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Yellow hammer

Posted by ESC on February 23, 2009 at 13:38

In Reply to: Yellow hammer posted by ESC on February 23, 2009 at 13:21:

: : : While growing up in the Midwest (central Illinois) I heard adults use the words "yellow hammer" to describe an unlikeable person, but I was (and still am) ignorant of the origin or exact meaning. I remember it was used in a context both economic - yellow hammers were poverty stricken - and implying social status - yellow hammers were "white trash" in the social pecking order - but it also could be used as a substitute for "idiot" or, in the Midwest flavor, a "dumb s h i t." I have no clue as to the reference of the color yellow, or the use of the tool imagery in "hammer."

: : ----------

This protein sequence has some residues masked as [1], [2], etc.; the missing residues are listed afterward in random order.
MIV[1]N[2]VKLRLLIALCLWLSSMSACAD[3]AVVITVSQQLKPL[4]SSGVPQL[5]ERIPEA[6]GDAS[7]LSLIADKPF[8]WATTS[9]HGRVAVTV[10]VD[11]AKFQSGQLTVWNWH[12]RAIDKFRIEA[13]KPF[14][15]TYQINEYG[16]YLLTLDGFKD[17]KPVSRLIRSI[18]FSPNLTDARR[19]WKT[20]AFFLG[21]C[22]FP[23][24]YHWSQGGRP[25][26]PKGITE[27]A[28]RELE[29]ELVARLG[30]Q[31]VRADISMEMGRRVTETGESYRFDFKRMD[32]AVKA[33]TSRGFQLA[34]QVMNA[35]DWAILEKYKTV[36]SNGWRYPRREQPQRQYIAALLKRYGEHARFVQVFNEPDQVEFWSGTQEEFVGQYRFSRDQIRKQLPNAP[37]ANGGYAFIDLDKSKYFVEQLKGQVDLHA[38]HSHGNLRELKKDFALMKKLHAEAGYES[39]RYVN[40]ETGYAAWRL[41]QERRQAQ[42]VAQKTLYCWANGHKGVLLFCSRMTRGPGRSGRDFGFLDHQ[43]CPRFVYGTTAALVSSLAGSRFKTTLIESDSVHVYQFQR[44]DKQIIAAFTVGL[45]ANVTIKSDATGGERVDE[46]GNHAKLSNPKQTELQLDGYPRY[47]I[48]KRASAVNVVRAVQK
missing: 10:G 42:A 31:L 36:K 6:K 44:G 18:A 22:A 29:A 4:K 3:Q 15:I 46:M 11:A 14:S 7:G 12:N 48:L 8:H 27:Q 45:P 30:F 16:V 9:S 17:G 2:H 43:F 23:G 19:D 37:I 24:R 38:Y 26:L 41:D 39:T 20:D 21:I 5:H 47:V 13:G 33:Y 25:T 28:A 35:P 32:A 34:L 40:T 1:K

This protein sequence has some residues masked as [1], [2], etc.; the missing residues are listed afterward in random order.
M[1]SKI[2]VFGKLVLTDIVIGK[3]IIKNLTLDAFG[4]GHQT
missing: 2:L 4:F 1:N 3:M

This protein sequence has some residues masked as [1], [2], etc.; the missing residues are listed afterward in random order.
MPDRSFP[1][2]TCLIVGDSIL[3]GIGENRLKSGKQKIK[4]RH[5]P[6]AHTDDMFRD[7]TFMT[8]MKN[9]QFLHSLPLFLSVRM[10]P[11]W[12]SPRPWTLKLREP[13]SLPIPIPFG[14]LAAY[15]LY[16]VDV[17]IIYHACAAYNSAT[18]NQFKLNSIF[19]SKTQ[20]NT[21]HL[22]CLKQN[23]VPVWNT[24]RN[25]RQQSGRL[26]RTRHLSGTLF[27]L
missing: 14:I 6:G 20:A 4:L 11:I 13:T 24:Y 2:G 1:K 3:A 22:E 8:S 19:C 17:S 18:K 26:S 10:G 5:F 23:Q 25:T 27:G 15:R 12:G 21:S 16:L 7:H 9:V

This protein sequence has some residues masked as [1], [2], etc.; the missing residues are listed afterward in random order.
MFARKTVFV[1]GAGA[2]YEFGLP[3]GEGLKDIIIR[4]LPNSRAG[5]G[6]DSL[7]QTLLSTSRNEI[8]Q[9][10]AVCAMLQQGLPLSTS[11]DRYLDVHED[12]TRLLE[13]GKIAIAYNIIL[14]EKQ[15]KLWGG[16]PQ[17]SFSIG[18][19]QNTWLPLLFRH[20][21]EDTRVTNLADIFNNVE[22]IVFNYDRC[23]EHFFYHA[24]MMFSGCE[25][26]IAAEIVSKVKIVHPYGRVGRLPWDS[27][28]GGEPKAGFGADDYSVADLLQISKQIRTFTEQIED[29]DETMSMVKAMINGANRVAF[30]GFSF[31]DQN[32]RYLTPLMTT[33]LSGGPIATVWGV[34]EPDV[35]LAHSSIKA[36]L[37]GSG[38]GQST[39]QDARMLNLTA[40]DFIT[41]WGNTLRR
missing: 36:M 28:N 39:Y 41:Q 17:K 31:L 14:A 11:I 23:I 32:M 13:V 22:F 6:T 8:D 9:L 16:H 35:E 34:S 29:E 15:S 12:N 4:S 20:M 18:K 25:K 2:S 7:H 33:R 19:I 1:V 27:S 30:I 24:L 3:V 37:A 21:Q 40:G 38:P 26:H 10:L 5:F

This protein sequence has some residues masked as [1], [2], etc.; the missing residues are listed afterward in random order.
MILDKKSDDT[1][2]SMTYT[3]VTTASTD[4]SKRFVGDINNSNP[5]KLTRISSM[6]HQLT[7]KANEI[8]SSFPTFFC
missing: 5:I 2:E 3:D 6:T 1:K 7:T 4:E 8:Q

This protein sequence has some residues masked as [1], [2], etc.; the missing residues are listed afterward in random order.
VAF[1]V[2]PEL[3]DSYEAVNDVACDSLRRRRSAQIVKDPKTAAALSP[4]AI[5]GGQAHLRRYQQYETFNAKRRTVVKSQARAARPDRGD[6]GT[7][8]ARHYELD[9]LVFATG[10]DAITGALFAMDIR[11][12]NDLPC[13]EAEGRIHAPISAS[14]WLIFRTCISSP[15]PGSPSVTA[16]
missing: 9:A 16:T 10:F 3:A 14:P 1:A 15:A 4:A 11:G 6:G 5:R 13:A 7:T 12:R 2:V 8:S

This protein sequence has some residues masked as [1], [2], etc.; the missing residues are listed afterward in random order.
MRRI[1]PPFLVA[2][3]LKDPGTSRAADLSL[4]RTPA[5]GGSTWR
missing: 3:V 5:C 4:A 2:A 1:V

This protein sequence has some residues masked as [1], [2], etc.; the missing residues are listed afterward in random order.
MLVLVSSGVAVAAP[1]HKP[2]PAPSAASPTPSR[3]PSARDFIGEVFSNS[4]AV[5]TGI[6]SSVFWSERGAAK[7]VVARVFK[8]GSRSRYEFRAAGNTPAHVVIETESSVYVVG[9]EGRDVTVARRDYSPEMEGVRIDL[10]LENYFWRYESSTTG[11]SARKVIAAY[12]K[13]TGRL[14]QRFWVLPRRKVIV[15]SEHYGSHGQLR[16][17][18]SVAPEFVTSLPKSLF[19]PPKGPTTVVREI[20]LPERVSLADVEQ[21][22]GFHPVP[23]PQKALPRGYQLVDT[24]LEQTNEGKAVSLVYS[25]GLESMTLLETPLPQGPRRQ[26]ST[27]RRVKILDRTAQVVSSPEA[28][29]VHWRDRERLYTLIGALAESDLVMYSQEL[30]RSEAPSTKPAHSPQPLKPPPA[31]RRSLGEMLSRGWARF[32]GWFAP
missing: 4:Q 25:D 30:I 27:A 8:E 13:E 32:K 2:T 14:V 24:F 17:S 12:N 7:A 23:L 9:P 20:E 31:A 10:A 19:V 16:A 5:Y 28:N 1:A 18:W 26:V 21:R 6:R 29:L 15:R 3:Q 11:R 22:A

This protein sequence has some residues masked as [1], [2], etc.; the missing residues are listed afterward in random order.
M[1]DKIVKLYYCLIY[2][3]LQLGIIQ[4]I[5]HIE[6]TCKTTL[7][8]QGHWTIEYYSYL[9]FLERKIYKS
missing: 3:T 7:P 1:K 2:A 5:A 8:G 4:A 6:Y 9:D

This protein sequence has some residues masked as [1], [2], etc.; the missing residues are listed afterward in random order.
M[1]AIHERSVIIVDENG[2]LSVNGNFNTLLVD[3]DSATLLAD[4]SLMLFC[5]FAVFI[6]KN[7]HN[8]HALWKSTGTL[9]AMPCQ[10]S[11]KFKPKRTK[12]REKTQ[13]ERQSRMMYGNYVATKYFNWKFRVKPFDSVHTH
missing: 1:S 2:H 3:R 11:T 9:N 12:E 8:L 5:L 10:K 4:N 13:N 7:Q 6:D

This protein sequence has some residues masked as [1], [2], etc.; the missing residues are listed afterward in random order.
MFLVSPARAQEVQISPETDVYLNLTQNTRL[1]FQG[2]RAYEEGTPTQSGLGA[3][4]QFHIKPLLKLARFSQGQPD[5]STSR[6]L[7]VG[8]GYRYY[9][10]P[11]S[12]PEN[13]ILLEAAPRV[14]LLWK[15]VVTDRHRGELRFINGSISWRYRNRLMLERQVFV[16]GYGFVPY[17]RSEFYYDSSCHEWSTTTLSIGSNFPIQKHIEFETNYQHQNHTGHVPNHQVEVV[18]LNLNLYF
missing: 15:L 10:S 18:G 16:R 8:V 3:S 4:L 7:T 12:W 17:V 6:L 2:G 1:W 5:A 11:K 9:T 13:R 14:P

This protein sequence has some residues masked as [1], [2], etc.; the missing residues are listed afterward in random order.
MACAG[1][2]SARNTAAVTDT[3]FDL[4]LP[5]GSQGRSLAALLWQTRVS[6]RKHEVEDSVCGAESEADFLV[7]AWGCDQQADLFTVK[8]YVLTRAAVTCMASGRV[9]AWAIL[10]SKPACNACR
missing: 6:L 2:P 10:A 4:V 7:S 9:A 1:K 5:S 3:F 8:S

: : I'm in the UK, and here it's a fairly common bird (see But having volunteered that information, I'm going to leave it to US experts to take this further. I do hope my contribution isn't a red herring. (GC)

: ****

: Yellow hammer -- A name for the golden-winged woodpecker (Colaptes auratus). From the Mountain Range section of "Facts on File Dictionary of American Regionalisms" by Robert Hendrickson (Facts on File, New York, 2000). Page 420. Ditto a second reference. Yellow hammer is a "northern flicker bird." "Dictionary of Smoky Mountain English" by Michael B. Montgomery and Joseph S. Hall (University of Tennessee Press, 2004). Page 663. A third reference does mention something that would apply to yellow hammer as a derogatory phrase. "yellowhammer -- This bird is named not for any hammer but from the earlier 'yellow-ham' (Old English geolu, 'yellow' plus 'hama' 'covering') in reference to its bright yellow markings. The European yellow bunting, as it is also called, was once believed to be cursed beause it fluttered about the Cross and was stained by Christ's blood, which colored its plumage and marked its eggs with red forever after. In times past children were encouraged to destroy its 'cursed eggs.'" "Encyclopedia of Word and Phrase Origins" by Robert Hendrickson (Facts on File, New York, 1997). Page 735.